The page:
Herbal, mossy, spicy, leathery, floral, raunchy, yummy, etc. These were just some of the descriptives that went through my mind as I tracked the scent's development.
That a seemingly weightless composition is able to convey such a multitude of sensory experience over a short span of time is simply remarkable. A less generous critic however might be tempted to call it an incomplete or unresolved fragrance, lacking a clear direction. What a killjoy, huh?
REVE EN CUIR. Honestly I don't find it all that leathery, at least not in relation to the various forms of leather I am accustomed to. But in the absence of a prominent accord, many simply take their cues from a fragrance's name. It says 'cuir' so it must smell like some kind of leather, right? Run it through a blind test and we could very well get a completely different set of reviews.
Leather or no leather, REVE EN CUIR is a wonderfully sensual yet elegant scent to grace one's skin. Projection is tastefully modest while tenacity is more than adequate for most. Price tag is...irrelevant.
Is it that obvious I'm smitten? It's definitely one of Kurkdjian's best work, demonstrating his forte in melding the romanticism of the classical with the clean lines of modern aesthetics. If Derby and Mitsouko were to have a love child, this would be it.
Some notes are easier than others. Not to create, but to accept at face value. Vanilla is one. People recognize 'vanilla', whether it's a vanilla bean or ethyl vanillin. Synthetic vanilla aromachemicals are used because they smell Ďlikeí vanilla.
Leather requires a little more imagination. There are more links in the chain of associations that lead to the scent of leather. Itís not even strictly leather that we smell, itís the combination of the hides and the chemicals of the tanning process. The scent of leather is not one particular thing, but a range of tones in the spectrum of leather.
However a material is derived, if it smells Ďlikeí vanilla, it can be considered vanilla. Perfume composition relies on an olfactory algebra: let x = vanilla. Leather presents a more interesting premise to the perfumer. After a connection from A through Z is made, our neurology doesnít perceive the steps in a chain of associations, just the connection of A and Z. Whether we see the links or not, they are there for the perfumer to play with, making leather a playground of abstraction. Witness the birch tar leathers from early in the early 20th century, the inky synthetic leathers that followed and the range of floral and plastic leathers that came along as compositional rules loosened.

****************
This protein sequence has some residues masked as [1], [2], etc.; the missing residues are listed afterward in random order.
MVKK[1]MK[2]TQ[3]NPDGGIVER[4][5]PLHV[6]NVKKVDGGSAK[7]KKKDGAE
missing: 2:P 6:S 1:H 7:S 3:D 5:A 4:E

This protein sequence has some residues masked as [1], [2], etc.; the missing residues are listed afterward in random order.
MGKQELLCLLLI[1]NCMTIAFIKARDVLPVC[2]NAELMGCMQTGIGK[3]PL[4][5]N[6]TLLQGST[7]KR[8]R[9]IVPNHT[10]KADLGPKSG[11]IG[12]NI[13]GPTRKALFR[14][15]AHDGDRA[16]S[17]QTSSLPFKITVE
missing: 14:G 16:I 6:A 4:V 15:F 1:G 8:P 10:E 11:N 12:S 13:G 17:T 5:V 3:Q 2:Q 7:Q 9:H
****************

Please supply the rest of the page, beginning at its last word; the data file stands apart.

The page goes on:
The goal of creating a leather perfume isnít emulation of leather, though perfume marketing has historically spun piles of bullshit about leather opera gloves, black leather corsets and the innards of Birkin bags. Leather is the inspiration, not the goal. There are as many strategies to composing a leather perfume as there are sub-genres. See: Vierges et Torerosís lucite leather. S-Exís subliminal musky leather. Azurťeís sizzling citrus leather. Bel Amiís gasoline leather. Cuir de Russieís iris leather. Cuir díAngeís herbal-soapy leather.
Reve en Cuirís approach isnít novel but it is effective. It creates a hissy topnote similar to the violet-leaf gasoline of Dior Fahrenheit and its predecessor, Bel Ami. The topnotes sharpen, coalescing into a cool, sweet, clove-like heart. Reve en Cuirís richness comes from intricacy and what it lacks in projection it makes up for in evolution and duration. It balances richness with precision editing and, though it smells like no particular leather object, it is perfectly coherent. Exemplary of Kurkdjianís best work, it isnít radical but it is inventive and intelligible.